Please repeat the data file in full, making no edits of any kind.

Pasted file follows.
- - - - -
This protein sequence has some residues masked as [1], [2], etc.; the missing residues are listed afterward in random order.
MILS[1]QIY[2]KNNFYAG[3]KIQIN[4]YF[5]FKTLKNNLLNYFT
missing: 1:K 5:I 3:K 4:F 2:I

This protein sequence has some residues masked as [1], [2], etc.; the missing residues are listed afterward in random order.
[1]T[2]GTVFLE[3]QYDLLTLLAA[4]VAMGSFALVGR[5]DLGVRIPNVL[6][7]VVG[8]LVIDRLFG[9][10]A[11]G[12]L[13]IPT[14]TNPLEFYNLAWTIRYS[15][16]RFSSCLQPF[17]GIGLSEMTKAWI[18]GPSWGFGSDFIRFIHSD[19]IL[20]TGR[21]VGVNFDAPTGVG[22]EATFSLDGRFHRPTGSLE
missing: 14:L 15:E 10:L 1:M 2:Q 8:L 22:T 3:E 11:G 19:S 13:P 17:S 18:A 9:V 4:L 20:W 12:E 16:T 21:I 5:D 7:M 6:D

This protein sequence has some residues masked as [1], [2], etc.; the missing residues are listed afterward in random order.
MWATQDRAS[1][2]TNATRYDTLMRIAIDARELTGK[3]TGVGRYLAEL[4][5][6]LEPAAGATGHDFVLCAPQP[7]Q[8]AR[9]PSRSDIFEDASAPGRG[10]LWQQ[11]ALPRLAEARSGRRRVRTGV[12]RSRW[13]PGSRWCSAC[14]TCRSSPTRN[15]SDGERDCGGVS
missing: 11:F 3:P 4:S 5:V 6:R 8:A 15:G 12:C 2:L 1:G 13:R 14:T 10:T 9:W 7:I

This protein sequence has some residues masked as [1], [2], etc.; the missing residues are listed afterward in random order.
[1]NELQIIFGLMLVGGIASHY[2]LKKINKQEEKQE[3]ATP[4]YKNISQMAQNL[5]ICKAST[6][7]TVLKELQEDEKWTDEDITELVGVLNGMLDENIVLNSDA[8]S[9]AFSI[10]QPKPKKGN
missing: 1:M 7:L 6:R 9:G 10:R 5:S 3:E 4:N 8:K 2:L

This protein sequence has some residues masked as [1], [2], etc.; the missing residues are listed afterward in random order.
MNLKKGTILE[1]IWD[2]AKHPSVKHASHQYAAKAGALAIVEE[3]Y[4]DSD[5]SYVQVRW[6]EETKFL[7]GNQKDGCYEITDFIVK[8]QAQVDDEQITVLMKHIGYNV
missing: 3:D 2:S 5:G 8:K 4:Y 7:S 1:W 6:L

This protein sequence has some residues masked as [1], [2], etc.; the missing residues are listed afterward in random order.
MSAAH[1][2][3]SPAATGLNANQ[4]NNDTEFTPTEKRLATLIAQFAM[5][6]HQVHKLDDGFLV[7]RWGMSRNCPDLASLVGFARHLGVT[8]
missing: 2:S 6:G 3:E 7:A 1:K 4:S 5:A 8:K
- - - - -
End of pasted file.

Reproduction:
This protein sequence has some residues masked as [1], [2], etc.; the missing residues are listed afterward in random order.
MILS[1]QIY[2]KNNFYAG[3]KIQIN[4]YF[5]FKTLKNNLLNYFT
missing: 1:K 5:I 3:K 4:F 2:I

This protein sequence has some residues masked as [1], [2], etc.; the missing residues are listed afterward in random order.
[1]T[2]GTVFLE[3]QYDLLTLLAA[4]VAMGSFALVGR[5]DLGVRIPNVL[6][7]VVG[8]LVIDRLFG[9][10]A[11]G[12]L[13]IPT[14]TNPLEFYNLAWTIRYS[15][16]RFSSCLQPF[17]GIGLSEMTKAWI[18]GPSWGFGSDFIRFIHSD[19]IL[20]TGR[21]VGVNFDAPTGVG[22]EATFSLDGRFHRPTGSLE
missing: 14:L 15:E 10:L 1:M 2:Q 8:L 22:T 3:E 11:G 19:S 13:P 17:S 18:A 9:V 4:L 20:W 12:E 16:T 21:I 5:D 7:M 6:D

This protein sequence has some residues masked as [1], [2], etc.; the missing residues are listed afterward in random order.
MWATQDRAS[1][2]TNATRYDTLMRIAIDARELTGK[3]TGVGRYLAEL[4][5][6]LEPAAGATGHDFVLCAPQP[7]Q[8]AR[9]PSRSDIFEDASAPGRG[10]LWQQ[11]ALPRLAEARSGRRRVRTGV[12]RSRW[13]PGSRWCSAC[14]TCRSSPTRN[15]SDGERDCGGVS
missing: 11:F 3:P 4:S 5:V 6:R 8:A 15:G 12:C 2:L 1:G 13:R 14:T 10:T 9:W 7:I

This protein sequence has some residues masked as [1], [2], etc.; the missing residues are listed afterward in random order.
[1]NELQIIFGLMLVGGIASHY[2]LKKINKQEEKQE[3]ATP[4]YKNISQMAQNL[5]ICKAST[6][7]TVLKELQEDEKWTDEDITELVGVLNGMLDENIVLNSDA[8]S[9]AFSI[10]QPKPKKGN
missing: 1:M 7:L 6:R 9:G 10:R 5:S 3:E 4:N 8:K 2:L

This protein sequence has some residues masked as [1], [2], etc.; the missing residues are listed afterward in random order.
MNLKKGTILE[1]IWD[2]AKHPSVKHASHQYAAKAGALAIVEE[3]Y[4]DSD[5]SYVQVRW[6]EETKFL[7]GNQKDGCYEITDFIVK[8]QAQVDDEQITVLMKHIGYNV
missing: 3:D 2:S 5:G 8:K 4:Y 7:S 1:W 6:L

This protein sequence has some residues masked as [1], [2], etc.; the missing residues are listed afterward in random order.
MSAAH[1][2][3]SPAATGLNANQ[4]NNDTEFTPTEKRLATLIAQFAM[5][6]HQVHKLDDGFLV[7]RWGMSRNCPDLASLVGFARHLGVT[8]
missing: 2:S 6:G 3:E 7:A 1:K 4:S 5:A 8:K